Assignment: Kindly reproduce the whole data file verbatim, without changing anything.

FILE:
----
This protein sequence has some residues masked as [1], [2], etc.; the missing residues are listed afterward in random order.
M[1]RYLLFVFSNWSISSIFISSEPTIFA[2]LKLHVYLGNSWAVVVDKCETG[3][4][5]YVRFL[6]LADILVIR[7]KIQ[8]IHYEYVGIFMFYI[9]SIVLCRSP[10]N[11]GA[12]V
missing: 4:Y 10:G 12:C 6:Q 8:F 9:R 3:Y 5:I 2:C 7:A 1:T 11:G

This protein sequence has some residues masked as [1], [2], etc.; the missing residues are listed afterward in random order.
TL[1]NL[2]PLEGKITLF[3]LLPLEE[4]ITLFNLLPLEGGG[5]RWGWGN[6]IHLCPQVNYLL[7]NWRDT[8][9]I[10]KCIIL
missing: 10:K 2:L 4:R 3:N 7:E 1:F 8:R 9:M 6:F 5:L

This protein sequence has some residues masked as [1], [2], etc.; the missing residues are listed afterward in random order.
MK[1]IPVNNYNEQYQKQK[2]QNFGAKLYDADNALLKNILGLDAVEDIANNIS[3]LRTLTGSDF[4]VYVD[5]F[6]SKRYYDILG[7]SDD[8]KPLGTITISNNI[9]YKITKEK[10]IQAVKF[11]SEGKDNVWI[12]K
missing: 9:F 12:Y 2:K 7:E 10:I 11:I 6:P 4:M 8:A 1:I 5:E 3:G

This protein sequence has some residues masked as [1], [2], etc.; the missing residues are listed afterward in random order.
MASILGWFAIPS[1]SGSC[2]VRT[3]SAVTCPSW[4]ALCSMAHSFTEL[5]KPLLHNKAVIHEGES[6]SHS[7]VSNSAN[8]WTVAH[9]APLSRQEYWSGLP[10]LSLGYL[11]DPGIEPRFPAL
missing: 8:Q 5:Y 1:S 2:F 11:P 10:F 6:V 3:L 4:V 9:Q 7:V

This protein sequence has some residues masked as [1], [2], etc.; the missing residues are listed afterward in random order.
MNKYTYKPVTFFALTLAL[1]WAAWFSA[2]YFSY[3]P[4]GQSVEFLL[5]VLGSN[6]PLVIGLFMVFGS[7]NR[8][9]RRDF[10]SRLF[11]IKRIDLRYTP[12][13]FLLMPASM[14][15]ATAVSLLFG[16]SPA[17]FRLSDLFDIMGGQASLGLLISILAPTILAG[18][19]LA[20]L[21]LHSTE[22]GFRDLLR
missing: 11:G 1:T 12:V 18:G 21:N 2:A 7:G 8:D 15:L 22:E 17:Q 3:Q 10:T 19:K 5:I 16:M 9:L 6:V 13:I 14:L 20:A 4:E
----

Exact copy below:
This protein sequence has some residues masked as [1], [2], etc.; the missing residues are listed afterward in random order.
M[1]RYLLFVFSNWSISSIFISSEPTIFA[2]LKLHVYLGNSWAVVVDKCETG[3][4][5]YVRFL[6]LADILVIR[7]KIQ[8]IHYEYVGIFMFYI[9]SIVLCRSP[10]N[11]GA[12]V
missing: 4:Y 10:G 12:C 6:Q 8:F 9:R 3:Y 5:I 2:C 7:A 1:T 11:G

This protein sequence has some residues masked as [1], [2], etc.; the missing residues are listed afterward in random order.
TL[1]NL[2]PLEGKITLF[3]LLPLEE[4]ITLFNLLPLEGGG[5]RWGWGN[6]IHLCPQVNYLL[7]NWRDT[8][9]I[10]KCIIL
missing: 10:K 2:L 4:R 3:N 7:E 1:F 8:R 9:M 6:F 5:L

This protein sequence has some residues masked as [1], [2], etc.; the missing residues are listed afterward in random order.
MK[1]IPVNNYNEQYQKQK[2]QNFGAKLYDADNALLKNILGLDAVEDIANNIS[3]LRTLTGSDF[4]VYVD[5]F[6]SKRYYDILG[7]SDD[8]KPLGTITISNNI[9]YKITKEK[10]IQAVKF[11]SEGKDNVWI[12]K
missing: 9:F 12:Y 2:K 7:E 10:I 11:I 6:P 4:M 8:A 1:I 5:E 3:G

This protein sequence has some residues masked as [1], [2], etc.; the missing residues are listed afterward in random order.
MASILGWFAIPS[1]SGSC[2]VRT[3]SAVTCPSW[4]ALCSMAHSFTEL[5]KPLLHNKAVIHEGES[6]SHS[7]VSNSAN[8]WTVAH[9]APLSRQEYWSGLP[10]LSLGYL[11]DPGIEPRFPAL
missing: 8:Q 5:Y 1:S 2:F 11:P 10:F 6:V 3:L 4:V 9:Q 7:V

This protein sequence has some residues masked as [1], [2], etc.; the missing residues are listed afterward in random order.
MNKYTYKPVTFFALTLAL[1]WAAWFSA[2]YFSY[3]P[4]GQSVEFLL[5]VLGSN[6]PLVIGLFMVFGS[7]NR[8][9]RRDF[10]SRLF[11]IKRIDLRYTP[12][13]FLLMPASM[14][15]ATAVSLLFG[16]SPA[17]FRLSDLFDIMGGQASLGLLISILAPTILAG[18][19]LA[20]L[21]LHSTE[22]GFRDLLR
missing: 11:G 1:T 12:V 18:G 21:N 2:A 7:G 8:D 15:L 22:E 17:Q 3:Q 10:T 19:K 5:I 16:M 9:L 6:V 13:I 14:L 20:A 4:E